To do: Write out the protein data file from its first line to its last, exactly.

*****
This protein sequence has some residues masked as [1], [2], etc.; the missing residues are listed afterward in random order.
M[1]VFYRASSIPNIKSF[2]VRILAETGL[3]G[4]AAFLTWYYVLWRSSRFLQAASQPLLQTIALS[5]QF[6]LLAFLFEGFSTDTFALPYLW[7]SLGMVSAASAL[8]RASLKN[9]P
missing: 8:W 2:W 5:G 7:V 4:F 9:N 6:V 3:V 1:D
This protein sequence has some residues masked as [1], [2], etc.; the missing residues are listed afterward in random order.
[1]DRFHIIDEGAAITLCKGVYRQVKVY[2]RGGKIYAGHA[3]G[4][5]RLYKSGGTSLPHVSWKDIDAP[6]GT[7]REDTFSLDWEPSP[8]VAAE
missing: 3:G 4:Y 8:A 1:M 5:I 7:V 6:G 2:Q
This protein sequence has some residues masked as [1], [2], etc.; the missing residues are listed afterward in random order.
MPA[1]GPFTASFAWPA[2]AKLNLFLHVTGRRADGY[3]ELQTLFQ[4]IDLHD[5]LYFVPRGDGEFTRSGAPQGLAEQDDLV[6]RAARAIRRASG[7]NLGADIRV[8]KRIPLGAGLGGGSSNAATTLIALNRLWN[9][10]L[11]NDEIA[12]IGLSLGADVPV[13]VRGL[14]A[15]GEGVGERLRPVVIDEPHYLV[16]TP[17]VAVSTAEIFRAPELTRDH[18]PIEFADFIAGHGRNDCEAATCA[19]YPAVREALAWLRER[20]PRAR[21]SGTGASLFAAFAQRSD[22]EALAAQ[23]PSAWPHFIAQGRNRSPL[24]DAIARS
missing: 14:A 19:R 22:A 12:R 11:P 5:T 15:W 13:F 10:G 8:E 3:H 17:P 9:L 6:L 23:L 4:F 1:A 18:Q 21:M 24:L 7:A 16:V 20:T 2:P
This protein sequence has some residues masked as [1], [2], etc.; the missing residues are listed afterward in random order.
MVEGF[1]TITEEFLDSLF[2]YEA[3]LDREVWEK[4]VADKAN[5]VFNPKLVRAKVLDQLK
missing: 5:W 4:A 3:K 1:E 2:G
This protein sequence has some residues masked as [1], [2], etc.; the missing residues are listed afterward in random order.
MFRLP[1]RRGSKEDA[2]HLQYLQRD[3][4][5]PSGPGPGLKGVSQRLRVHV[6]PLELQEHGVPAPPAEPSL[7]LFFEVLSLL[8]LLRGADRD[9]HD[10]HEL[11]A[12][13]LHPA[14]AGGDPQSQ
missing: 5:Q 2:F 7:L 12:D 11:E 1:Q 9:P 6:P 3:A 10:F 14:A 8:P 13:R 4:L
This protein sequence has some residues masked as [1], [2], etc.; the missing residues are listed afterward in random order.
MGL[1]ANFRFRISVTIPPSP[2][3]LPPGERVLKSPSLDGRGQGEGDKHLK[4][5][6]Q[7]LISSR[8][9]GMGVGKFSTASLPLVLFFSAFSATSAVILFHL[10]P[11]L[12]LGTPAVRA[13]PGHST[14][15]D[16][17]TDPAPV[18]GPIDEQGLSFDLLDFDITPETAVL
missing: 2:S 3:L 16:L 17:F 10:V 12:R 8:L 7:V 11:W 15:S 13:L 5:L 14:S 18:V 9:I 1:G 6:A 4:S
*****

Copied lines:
This protein sequence has some residues masked as [1], [2], etc.; the missing residues are listed afterward in random order.
M[1]VFYRASSIPNIKSF[2]VRILAETGL[3]G[4]AAFLTWYYVLWRSSRFLQAASQPLLQTIALS[5]QF[6]LLAFLFEGFSTDTFALPYLW[7]SLGMVSAASAL[8]RASLKN[9]P
missing: 8:W 2:W 5:G 7:V 4:F 9:N 6:V 3:V 1:D
This protein sequence has some residues masked as [1], [2], etc.; the missing residues are listed afterward in random order.
[1]DRFHIIDEGAAITLCKGVYRQVKVY[2]RGGKIYAGHA[3]G[4][5]RLYKSGGTSLPHVSWKDIDAP[6]GT[7]REDTFSLDWEPSP[8]VAAE
missing: 3:G 4:Y 8:A 1:M 5:I 7:V 6:G 2:Q
This protein sequence has some residues masked as [1], [2], etc.; the missing residues are listed afterward in random order.
MPA[1]GPFTASFAWPA[2]AKLNLFLHVTGRRADGY[3]ELQTLFQ[4]IDLHD[5]LYFVPRGDGEFTRSGAPQGLAEQDDLV[6]RAARAIRRASG[7]NLGADIRV[8]KRIPLGAGLGGGSSNAATTLIALNRLWN[9][10]L[11]NDEIA[12]IGLSLGADVPV[13]VRGL[14]A[15]GEGVGERLRPVVIDEPHYLV[16]TP[17]VAVSTAEIFRAPELTRDH[18]PIEFADFIAGHGRNDCEAATCA[19]YPAVREALAWLRER[20]PRAR[21]SGTGASLFAAFAQRSD[22]EALAAQ[23]PSAWPHFIAQGRNRSPL[24]DAIARS
missing: 14:A 19:R 22:A 12:R 11:P 5:T 15:W 13:F 10:G 8:E 3:H 17:P 9:L 6:L 23:L 4:F 1:A 18:Q 21:M 24:L 7:A 16:V 20:T 2:P
This protein sequence has some residues masked as [1], [2], etc.; the missing residues are listed afterward in random order.
MVEGF[1]TITEEFLDSLF[2]YEA[3]LDREVWEK[4]VADKAN[5]VFNPKLVRAKVLDQLK
missing: 5:W 4:A 3:K 1:E 2:G
This protein sequence has some residues masked as [1], [2], etc.; the missing residues are listed afterward in random order.
MFRLP[1]RRGSKEDA[2]HLQYLQRD[3][4][5]PSGPGPGLKGVSQRLRVHV[6]PLELQEHGVPAPPAEPSL[7]LFFEVLSLL[8]LLRGADRD[9]HD[10]HEL[11]A[12][13]LHPA[14]AGGDPQSQ
missing: 5:Q 2:F 7:L 12:D 11:E 1:Q 9:P 6:P 3:A 10:F 14:A 8:P 13:R 4:L
This protein sequence has some residues masked as [1], [2], etc.; the missing residues are listed afterward in random order.
MGL[1]ANFRFRISVTIPPSP[2][3]LPPGERVLKSPSLDGRGQGEGDKHLK[4][5][6]Q[7]LISSR[8][9]GMGVGKFSTASLPLVLFFSAFSATSAVILFHL[10]P[11]L[12]LGTPAVRA[13]PGHST[14][15]D[16][17]TDPAPV[18]GPIDEQGLSFDLLDFDITPETAVL
missing: 2:S 3:L 16:L 17:F 10:V 12:R 8:L 7:V 11:W 15:S 13:L 5:L 14:S 18:V 9:I 1:G 6:A 4:S